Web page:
The controls are easy to use and well placed, while features like navigation, Bluetooth and an USB port are welcome touches in this price range. On our test car equipped with navigation, we particularly liked that the 5-inch touchscreen displayed the station name, artist, and song title simultaneously while we jammed to XM satellite radio, a feature that's tough to find, even on much more expensive vehicles. On the downside, when our phone was paired with Versa's Bluetooth connection, we found the incoming call ringtone unpleasant and annoying.
The interior materials are of decent quality for the class, though the new sedan is nicer than the previous-generation hatchback. Three large, conventional knobs operate the climate control system. While nothing is fancy, everything is readily visible and within reach.
The Versa offers lots of legroom and headroom and it's a real standout in terms of hip room. The width and the substantial structure of the front seats makes the Versa a good choice among subcompacts for larger drivers.
Back seat space on sedan and hatchback models is particularly impressive. Even a six-footer shouldn't feel cramped as the rear seat legroom is at or near the top of the class. The Versa Sedan gives up about half an inch of rear-seat headroom to the Hatchback, but that's not all that much.
The Versa sedan boasts an enormous trunk for a subcompact, with 14.8 cubic feet of space. The hatchback nets a generous 17.8 cubic feet of cargo space with the rear seats in place and a maximum of 50.4 cubic feet with the rear seats folded down. While this is quite large, it falls short of the Honda Fit and its flat load floor.
The Nissan Versa has modest power and is a solid choice for A-to-B transport. Fuel economy depends on the model and powertrain. The sedan with the Continuously Variable Transmission will give you the best bang for your buck with an EPA-estimated 30/38/33 City/Highway/Combined mpg. On the low end of the scale, the Versa hatchback with the 4-speed automatic gets 24/32/27 mpg.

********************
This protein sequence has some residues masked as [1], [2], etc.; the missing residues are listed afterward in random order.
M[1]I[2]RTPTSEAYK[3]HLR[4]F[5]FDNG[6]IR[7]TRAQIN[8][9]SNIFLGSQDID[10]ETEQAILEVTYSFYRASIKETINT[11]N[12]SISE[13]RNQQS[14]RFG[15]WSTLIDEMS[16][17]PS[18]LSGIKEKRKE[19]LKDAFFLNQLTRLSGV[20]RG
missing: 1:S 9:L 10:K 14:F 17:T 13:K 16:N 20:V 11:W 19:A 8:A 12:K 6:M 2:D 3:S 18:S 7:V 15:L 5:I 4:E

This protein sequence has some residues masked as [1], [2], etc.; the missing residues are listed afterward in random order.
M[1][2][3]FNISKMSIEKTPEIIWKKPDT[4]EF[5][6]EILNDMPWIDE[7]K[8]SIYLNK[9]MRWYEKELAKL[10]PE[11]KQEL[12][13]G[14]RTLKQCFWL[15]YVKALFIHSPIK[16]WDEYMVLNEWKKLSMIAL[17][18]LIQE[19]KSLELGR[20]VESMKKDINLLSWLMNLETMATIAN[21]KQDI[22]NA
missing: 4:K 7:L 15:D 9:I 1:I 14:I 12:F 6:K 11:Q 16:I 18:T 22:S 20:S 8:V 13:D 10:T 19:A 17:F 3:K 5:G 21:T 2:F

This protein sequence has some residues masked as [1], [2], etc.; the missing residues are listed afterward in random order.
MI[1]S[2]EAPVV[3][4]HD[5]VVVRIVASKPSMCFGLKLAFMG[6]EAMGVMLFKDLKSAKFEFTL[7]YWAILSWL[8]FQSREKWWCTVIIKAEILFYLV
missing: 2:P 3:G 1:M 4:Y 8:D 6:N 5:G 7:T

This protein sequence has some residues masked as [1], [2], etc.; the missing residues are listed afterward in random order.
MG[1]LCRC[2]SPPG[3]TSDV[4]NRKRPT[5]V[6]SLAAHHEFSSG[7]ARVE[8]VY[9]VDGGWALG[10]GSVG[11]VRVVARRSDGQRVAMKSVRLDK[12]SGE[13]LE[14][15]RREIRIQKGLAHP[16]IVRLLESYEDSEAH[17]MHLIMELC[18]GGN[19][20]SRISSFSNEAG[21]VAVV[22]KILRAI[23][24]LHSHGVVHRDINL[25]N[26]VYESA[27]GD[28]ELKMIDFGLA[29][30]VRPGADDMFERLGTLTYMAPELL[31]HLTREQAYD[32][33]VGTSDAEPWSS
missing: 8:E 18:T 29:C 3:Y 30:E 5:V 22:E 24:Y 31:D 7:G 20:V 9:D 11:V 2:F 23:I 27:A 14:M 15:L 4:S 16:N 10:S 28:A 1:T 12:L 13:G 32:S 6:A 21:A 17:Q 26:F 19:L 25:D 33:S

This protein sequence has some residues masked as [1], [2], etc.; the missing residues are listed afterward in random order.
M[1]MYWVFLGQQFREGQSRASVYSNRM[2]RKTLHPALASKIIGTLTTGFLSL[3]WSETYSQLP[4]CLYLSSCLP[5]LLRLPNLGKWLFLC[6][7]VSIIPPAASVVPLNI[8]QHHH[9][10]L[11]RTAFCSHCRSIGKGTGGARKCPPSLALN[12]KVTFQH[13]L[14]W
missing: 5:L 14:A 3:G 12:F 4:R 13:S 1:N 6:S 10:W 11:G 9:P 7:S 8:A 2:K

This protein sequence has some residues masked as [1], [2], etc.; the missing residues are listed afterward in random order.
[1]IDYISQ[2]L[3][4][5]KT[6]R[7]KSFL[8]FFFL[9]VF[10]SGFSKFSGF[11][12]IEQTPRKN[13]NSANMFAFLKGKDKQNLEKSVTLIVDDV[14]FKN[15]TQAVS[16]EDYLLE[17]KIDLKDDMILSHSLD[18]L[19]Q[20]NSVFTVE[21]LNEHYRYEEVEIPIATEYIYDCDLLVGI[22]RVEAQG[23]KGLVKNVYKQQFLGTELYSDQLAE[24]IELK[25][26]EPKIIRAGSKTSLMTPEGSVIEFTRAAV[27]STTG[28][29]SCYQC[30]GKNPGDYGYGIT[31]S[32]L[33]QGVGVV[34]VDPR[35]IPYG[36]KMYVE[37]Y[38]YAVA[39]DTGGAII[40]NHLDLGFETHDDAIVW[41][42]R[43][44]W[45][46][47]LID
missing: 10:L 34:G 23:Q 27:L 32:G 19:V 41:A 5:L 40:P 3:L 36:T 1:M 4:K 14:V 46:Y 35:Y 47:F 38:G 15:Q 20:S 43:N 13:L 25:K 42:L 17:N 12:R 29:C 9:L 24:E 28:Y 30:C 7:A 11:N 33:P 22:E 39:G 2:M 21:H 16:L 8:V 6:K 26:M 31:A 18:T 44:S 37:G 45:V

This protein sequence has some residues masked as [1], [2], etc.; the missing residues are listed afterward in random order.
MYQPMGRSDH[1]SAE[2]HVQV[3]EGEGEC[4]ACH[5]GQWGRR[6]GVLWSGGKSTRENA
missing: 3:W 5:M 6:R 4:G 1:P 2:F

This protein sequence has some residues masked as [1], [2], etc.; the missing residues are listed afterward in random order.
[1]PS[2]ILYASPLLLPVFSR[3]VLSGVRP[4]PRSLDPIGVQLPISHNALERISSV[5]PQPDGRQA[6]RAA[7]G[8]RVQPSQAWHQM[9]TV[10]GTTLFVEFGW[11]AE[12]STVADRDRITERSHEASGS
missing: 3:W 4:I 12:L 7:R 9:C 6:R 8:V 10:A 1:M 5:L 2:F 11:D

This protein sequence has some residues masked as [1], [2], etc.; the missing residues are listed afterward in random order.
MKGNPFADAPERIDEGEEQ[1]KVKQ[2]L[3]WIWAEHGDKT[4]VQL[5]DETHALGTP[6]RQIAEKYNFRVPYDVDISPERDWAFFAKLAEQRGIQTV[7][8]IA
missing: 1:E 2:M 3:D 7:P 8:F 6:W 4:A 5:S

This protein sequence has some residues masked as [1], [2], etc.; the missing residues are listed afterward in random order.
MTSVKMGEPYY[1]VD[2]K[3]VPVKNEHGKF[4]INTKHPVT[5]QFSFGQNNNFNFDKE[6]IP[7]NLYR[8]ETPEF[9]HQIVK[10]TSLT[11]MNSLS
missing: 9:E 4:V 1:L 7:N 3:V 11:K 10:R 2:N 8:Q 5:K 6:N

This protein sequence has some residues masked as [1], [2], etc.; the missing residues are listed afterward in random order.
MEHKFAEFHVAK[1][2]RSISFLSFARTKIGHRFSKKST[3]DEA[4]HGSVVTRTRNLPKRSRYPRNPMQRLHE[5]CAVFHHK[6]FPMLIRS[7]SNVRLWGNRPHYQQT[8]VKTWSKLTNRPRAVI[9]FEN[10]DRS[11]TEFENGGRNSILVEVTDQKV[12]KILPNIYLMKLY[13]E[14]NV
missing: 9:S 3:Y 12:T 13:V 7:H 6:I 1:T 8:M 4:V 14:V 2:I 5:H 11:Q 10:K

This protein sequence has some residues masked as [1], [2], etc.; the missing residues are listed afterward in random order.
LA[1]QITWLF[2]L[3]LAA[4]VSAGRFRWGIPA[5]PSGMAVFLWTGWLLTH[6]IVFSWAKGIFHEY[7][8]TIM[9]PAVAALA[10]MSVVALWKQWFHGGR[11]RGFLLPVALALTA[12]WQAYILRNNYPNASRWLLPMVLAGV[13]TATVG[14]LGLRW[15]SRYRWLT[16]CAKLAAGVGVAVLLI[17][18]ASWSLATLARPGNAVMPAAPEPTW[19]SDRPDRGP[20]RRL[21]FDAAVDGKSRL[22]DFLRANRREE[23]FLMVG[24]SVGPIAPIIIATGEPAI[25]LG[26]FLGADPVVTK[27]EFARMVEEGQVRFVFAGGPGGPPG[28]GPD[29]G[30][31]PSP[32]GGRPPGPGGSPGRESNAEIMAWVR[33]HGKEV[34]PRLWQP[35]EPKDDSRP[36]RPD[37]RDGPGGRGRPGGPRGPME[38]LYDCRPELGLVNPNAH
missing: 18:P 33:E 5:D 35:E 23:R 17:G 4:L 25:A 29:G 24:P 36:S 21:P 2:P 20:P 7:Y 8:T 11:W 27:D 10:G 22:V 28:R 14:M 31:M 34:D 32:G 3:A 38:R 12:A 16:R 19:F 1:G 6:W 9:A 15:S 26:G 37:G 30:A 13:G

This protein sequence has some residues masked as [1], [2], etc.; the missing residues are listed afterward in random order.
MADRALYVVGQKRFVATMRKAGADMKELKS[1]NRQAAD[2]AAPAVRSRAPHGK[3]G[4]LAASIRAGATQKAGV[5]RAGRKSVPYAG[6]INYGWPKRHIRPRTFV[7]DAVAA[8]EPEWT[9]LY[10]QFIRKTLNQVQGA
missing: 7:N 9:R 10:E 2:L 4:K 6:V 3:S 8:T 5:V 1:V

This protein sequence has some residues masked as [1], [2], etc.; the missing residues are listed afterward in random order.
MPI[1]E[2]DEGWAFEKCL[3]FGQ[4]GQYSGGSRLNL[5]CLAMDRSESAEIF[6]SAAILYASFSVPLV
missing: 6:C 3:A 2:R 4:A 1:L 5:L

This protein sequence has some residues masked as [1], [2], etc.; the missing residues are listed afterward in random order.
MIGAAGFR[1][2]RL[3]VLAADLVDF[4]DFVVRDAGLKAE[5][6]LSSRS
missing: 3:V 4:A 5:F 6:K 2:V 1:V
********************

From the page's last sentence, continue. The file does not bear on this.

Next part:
Unless you like rowing through the gears on a manual, we recommend the CVT. It doesn't shift gears like an automatic transmission. Instead, a segmented belt rides up and down on cone-shaped pulleys to vary the speed ratio between the engine and the drivetrain. It's smooth and efficient, and most drivers probably won't notice it's anything other than a regular automatic. Nissan excels at CVT technology.
Because the hatchback uses the larger 1.8-liter engine, it has more oomph than the sedan, though at the expense of gas mileage. We had no problem merging into traffic on a fast free-flowing freeway. On winding roads, we found the hatchback's handling to be perfectly adequate. It's not sporty like a Mini Cooper, nor is it sloppy like budget cars of a few years ago.
With the new sedan, acceleration is perfectly adequate around town and on flat highway roads. But we quickly found the Versa sedan's limits once we hit hilly terrain at freeway speeds. In these situations, we often found ourselves driving with the pedal all the way to the floor.
Models equipped with the CVT behave slightly differently than those with manual or traditional automatic transmissions. For one, there is a sound of the engine revving before the car accelerates, which can be a bit disconcerting at first. And in regular stop-and-go traffic under slow acceleration, there is no sensation other than the car moving forward, with no sound or feel of shifting gears. The continuously variable transmission is a far cry from the clumsy gear shifting once common on small four-cylinder cars with 3- and 4-speed automatics.
Versa is one of the first cars in this price category to feature electric power steering. In the past we have been disappointed in the poor feel of electric steering, but Nissan seems to have designed this system so it feels just as good as any hydraulically powered steering. Sporty drivers might wish for more feedback from the steering and more power, but there's no reason for others to complain.
Braking on the Nissan Versa is decent. Because it uses rear drums, the brakes don't have the crisp bite found on cars that use discs all the way around. In past years ABS and brake assist were optional on the base model, but now all Versas come standard with these safety features.
The Nissan Versa delivers excellent roominess and decent performance in an affordable, fuel-efficient package. The sedan is all new for 2012 and gets significantly better fuel economy than the hatch. A new hatchback is on the way as a 2013 model; the 2012 Versa hatchback is a previous-generation version. By compact standards, Versa excels in terms of headroom and its cabin is roomy enough to seat four in relative comfort.
New Car Test Drive contributor Laura Burstein reported from Los Angeles on the new Versa sedan. John Rettie reported on the hatchback.